Another trial involving Topalca’s name was an ISIL attack in the Central Anatolian province of Niğde in March 2014. The incident took place after ISIL militants Benyamin Xu, Çendrim Ramadani and Muhammed Zakiri, who had departed Hatay by car to go to İstanbul, were requested by security forces to pull over in Niğde. In response they opened fire with automatic weapons and killed gendarmerie sergeant Adil Kozanoğlu and police officer Adem Çoban. Topalca was also a suspect in the trial related to the attack, and the court issued a detention warrant for him. The indictment also said the three ISIL members were being transferred from Syria to İstanbul in order to carry out a bomb attack and that Topalca was involved in their being smuggled into Turkey through the border town of Yayladağı as well as ensuring their liaison with certain people in İstanbul.
Abduction of journalist
Topalca was also involved in the abduction of journalist Bünyamin Aygün, a correspondent for the Milliyet newspaper who in December 2013 met with Topalca in Syria. During a road trip together, their vehicle was stopped, and they were abducted by a radical offshoot of ISIL. When the abduction of a Milliyet reporter made the news in Turkey, MİT launched negotiations with the group. First, Topalca was released 17 days after being captured. According to Aygün’s account, Topalca came back on Jan. 6, 2014 and told him: “The bargaining is still going on. You will be freed.” Indeed, Aygün, too, was ultimately set free.
It is possible to come across Topalca’s name in almost every indictment that was connected to Syria as well as a number of police and gendarmerie reports released in 2013 and 2014.
According to a June 2014 gendarmerie report, Topalca was orchestrating the smuggling of historic artifacts brought from Syria as well as the theft of industrial equipment in Aleppo for sale in Turkey.
‘Topalca was protected by MİT’
The response to the question of how Topalca was able to roam freely around the country despite detention warrants and a conviction is probably hidden in the testimony of Mehmet Aşkar, a defendant in the ISIL attack in Niğde who said “Me and Heysem Topalca, who said he was working for MİT, we were nabbed by soldiers while carrying weapons across the border in Yayladağı. However we were set free after a few phone calls, and we proceeded with the delivery.”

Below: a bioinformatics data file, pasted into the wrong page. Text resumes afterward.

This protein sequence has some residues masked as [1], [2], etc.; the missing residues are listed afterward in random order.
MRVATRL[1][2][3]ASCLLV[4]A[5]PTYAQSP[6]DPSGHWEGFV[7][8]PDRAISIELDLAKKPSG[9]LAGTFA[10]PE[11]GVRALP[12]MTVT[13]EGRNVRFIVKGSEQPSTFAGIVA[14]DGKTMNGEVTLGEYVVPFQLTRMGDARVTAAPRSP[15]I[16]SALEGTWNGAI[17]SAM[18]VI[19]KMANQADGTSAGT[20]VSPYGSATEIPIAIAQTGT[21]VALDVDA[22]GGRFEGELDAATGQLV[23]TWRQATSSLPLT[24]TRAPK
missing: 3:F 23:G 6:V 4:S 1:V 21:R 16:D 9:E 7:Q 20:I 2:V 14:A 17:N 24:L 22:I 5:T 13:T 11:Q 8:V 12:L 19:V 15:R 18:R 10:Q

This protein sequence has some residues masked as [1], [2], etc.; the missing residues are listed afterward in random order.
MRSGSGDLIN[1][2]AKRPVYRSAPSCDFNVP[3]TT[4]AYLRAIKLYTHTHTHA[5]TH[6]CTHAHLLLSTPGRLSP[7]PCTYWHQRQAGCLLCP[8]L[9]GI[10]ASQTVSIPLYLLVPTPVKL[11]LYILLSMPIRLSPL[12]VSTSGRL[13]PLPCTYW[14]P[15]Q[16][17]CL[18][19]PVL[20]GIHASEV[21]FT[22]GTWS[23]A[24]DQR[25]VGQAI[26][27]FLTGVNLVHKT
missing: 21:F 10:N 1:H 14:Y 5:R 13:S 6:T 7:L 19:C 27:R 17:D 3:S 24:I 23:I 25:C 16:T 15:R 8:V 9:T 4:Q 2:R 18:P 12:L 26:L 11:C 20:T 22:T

Topalca’s partner in Ukraine
Another figure implicated in weapons transfer to Syria is former soldier Nuri Gökhan Bozkır, a captain with the Special Forces Command (ÖKK) who went to Ukraine in 2015 and never came back. Bozkır applied for asylum in Ukraine in 2019 and said that he was used by MİT in weapons smuggling to Syria and that his life would be at risk if he were extradited to Turkey. Bozkır said that between 2012 and 2015 he dispatched a total of 49 weapons shipments to Turkmens in Syria.
Regarding Turkey’s request for his extradition, Bozkır said witnesses like himself have died of “heart attacks” in Turkish prisons before, mentioning a former officer colleague of his as an example.
In what amounted to a confirmation of Bozkır’s remarks, Topalca was killed in a suspicious traffic accident about which the Turkish media published no reports at all.